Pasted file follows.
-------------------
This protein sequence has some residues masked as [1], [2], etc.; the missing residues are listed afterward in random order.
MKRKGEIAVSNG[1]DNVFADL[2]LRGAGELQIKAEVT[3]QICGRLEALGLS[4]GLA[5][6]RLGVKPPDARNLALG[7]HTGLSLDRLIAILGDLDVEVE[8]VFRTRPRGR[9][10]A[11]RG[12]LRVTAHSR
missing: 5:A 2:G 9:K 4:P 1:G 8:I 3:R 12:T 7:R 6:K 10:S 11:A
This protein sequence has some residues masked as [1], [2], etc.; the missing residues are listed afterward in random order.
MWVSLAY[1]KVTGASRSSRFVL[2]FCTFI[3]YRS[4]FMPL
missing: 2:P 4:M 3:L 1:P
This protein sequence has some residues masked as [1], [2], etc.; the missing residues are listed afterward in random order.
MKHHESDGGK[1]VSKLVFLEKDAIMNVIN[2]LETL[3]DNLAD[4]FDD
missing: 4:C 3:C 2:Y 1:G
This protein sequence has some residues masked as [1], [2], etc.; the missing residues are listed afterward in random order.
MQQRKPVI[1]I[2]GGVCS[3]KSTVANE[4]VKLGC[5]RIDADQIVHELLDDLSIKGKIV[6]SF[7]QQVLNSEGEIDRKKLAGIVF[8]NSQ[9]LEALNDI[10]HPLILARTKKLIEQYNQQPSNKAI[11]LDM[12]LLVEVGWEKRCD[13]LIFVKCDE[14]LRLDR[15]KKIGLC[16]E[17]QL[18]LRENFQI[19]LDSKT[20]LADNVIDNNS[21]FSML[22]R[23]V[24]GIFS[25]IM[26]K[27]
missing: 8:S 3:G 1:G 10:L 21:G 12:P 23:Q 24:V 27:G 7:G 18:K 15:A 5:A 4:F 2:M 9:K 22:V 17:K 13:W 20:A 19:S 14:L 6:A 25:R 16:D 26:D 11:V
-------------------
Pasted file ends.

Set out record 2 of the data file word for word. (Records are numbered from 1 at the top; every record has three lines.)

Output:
This protein sequence has some residues masked as [1], [2], etc.; the missing residues are listed afterward in random order.
MWVSLAY[1]KVTGASRSSRFVL[2]FCTFI[3]YRS[4]FMPL
missing: 2:P 4:M 3:L 1:P